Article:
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At the Théâtre des Champs-Élysées, a festival to promote young talents



Since spring 2020, a multitude of artistic projects, especially in the performing arts sector, have been brought to a halt, leaving their creators and performers in disarray. The coming year still looks very uncertain, especially for young artists who are launching their careers.

Support for these emerging talents is at the heart of our sponsorship policy, explains Sylvie Roger, patronage director at Caisse des Dépôts. We therefore imagined how to open a door for them in this troubled period where their future may be at stake.

→ READ. The ensemble “Les Cris de Paris” brings “Actéon” from stage to screen

And what more beautiful “showcase” than the stage of the Théâtre des Champs-Élysées, in Paris, where the revolutionary was created during a stormy evening in May 1913. Rite of Spring by Igor Stravinsky choreographed by Vaslav Nijinsky? Broadcast free of charge on the Theater’s web TV and Caisse des Dépôts social networks, six one-hour programs are recorded between early December and early January, entrusted to three musical groups and then three dance companies. From Monteverdi to Ravel and from the neoclassical tradition (revisited) to breakdance, styles intersect and respond to each other, from yesterday to today.

Love letters and flamboyant brass

First guests of this digital festival, the Jupiter Ensemble and the mezzo-soprano Lea Desandre send us some Love letters baroque. Captured on Saturday December 5, the show full of intimacy and sensitivity is available online from Tuesday, December 8 at 10 a.m. Around the lutenist Thomas Dunford, the young instrumentalists and singers of Jupiter have had great success with their first album Vivaldi released in 2019. Here they are ambassadors of the thrills of love set to music by Monteverdi, Frescobaldi, Merula or Handel.

On Sunday December 6, the Local Brass Quintet, in turn, took over the Théâtre des Champs-Élysées, deploying a very different sound environment, to be shared online from Monday, December 14 (also at 10 a.m.). This brass quintet formed in 2015 explores the repertoire, while creating creations for their flamboyant formation. Thus, alongside arrangements of pages from Ravel and Debussy by Gabriel Philippot (member of the quintet), their “session” will allow the discovery of a score signed Jean-Claude Gengembre whose title evokes rich and poetic musical adventures: Breath from the sky on steel (2019).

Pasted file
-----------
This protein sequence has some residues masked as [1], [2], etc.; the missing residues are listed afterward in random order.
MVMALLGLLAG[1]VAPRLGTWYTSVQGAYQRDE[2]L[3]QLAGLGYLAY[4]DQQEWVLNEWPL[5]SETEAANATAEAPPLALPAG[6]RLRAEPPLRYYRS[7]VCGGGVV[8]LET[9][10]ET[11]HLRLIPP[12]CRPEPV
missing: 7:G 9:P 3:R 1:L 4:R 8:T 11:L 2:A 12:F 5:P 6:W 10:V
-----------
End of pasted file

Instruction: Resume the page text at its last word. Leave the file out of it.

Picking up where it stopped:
To close the musical triptych of this new festival, Sébastien Daucé’s magnificent Ensemble Correspondances will follow in a Gala Lully which, with the end of the year celebrations approaching, promises its share of nobility, solemnity and brilliance.

Mixed choreographies in touch with society

Dance will take over from music from December 17 (broadcast on 23) for three resolutely contemporary events until the beginning of January. To open the ban, Be girl from the breaker artist Valentine Nagata draws rhythms and pulsations from the four corners of the world that magnify the female figure, in her energy and her desire for freedom.

It will be followed by two other creators eager to shape, in their image, a hybrid and original dance, anchored in contemporary society with its contradictions, its aspirations, its revolt too. The Falling Stardust by Amala Dianor and Resist by Tarek Aït Meddour thus complete the choreographic component of the festival of young talents.

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